Shein Teaming With Emerging Designers After a Solid 2020

Kali Hays
·3 min read

The past year was a good time to be an online-only, fast-fashion company, and for further success in 2021, Shein is now looking to expand its offering through collaborations with young designers.

Through a new program dubbed Shein X, the China-based company, started more than a decade ago by Chris Xu, will be offering trendy apparel and accessories from those emerging in design. Shein will be taking care of manufacturing, taking place in China, marketing and retailing for all of the designs, with the creators getting a percentage of profits from sales while getting to keep ultimate ownership of the designs.

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“It’s tough for emerging designers to break through and get noticed, mainly because they lack resources,” said Molly Miao, Shein’s chief marketing officer.

Partnerships with designers start at three months but can be extended, she said. The first crop of seven designers included in the program launching this month are Freak City L.A., which mainly offers apparel; Anglero, which sells a “dream hoodie”; Brianna Shae, who designs women’s wear; Nora Ink, an Los Angeles-based tattoo artist; David Mendez Alonso, an artist and designer based in Barcelona; Louise Yan, another tattoo artist, and Sveta, a fashion illustrator.

In selecting the inaugural group, Miao said the company looked internationally for creatives offering “fresh, unique and fun designs.” Most of the designers selected have websites showing designs that are very colorful and streetwear inspired.

But going forward, Shein will be accepting applications for the program. The company is looking to launch a capsule with about seven designers a month for the foreseeable future, Miao said. That may sound like quite a pace of new items to put out, but Shein has frequently said in public statements that it adds around 500 new items to its site daily. Such volume has led to issues with certain products, like a necklace featuring a swastika and decorative rugs made to look like Islamic prayer mats, which the company was forced to publicly apologize for.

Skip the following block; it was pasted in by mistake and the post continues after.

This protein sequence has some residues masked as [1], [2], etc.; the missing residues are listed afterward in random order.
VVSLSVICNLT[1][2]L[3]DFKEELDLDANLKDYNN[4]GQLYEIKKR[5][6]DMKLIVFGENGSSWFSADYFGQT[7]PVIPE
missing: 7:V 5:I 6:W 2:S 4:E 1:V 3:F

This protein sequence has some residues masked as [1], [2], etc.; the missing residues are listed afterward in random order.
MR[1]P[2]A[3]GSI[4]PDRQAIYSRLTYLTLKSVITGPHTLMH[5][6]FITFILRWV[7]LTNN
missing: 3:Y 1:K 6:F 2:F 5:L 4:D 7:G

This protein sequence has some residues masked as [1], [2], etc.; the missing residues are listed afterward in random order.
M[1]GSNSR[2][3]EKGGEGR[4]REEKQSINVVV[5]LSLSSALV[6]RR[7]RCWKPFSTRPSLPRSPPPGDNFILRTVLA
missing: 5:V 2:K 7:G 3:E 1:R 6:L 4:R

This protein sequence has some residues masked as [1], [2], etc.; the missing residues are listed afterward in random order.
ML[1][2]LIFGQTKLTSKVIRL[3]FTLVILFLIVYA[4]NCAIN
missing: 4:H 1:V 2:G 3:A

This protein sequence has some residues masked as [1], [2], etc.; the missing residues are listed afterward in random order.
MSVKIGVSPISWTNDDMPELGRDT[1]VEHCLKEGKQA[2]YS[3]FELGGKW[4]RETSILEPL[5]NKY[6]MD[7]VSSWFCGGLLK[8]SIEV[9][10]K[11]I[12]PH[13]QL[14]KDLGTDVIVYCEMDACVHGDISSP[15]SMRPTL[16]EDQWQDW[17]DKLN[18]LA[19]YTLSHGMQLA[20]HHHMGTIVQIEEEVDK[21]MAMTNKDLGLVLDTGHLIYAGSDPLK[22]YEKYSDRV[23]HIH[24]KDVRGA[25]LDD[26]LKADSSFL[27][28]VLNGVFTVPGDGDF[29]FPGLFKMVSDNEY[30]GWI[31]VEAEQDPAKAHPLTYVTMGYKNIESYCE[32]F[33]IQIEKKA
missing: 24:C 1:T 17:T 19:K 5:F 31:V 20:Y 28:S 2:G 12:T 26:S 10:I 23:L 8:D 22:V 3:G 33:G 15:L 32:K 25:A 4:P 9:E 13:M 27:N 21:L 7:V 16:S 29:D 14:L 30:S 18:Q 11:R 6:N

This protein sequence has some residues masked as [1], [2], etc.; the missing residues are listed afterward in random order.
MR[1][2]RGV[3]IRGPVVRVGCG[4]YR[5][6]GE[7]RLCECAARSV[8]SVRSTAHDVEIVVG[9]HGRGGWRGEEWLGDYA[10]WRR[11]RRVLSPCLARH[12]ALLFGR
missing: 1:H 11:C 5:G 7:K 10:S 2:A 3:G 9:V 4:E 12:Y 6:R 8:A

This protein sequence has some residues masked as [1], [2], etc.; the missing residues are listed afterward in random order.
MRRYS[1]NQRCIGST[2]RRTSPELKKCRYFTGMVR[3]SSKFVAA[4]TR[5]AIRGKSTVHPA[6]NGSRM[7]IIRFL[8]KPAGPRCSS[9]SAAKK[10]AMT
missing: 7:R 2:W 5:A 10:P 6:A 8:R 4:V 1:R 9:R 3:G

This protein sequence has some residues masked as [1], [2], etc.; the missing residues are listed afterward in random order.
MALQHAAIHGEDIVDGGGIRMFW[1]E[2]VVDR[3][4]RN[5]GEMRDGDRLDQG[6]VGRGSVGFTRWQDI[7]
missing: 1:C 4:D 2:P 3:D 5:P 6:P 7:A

But Justin Romero and Valerie Campbell, founders of Freak City, said in a joint statement they’re “looking forward to a future of inclusion and collaboration” with Shein. “This is an extraordinary step in bridging the gap between mega e-comm and independent designers,” they added.

And Shein is gaining significant ground, at the very least, in the realm of “mega e-comm.” The company’s offerings have become popular with the younger set, ranking as American teens’ favorite site behind only Amazon, according to a fall survey from investment bank Piper Sandler. And the company now has just under 17 million followers on its main Instagram page, one loaded with reposts of social media influencers wearing its products.

In terms of revenue, Shein is privately held and Miao declined to discuss that aspect of the business. But South China Morning Post reported last year that the company’s 2019 revenue came in at $2.8 billion, citing a WeChat post from the company.

However, Miao said Shein “had a great 2020” and that the ongoing coronavirus pandemic “didn’t impact our sales,” adding “we continue to grow.” Although what people purchased shifted dramatically from things like sweater vests and straight leg pants to “cozy” essentials and athleisure wear.

Being at a generally affordable fast-fashion price point surely helped Shein remain steady last year, but Miao admitted the company is “predicting everyone in 2021 will be more conservative with their spending.”

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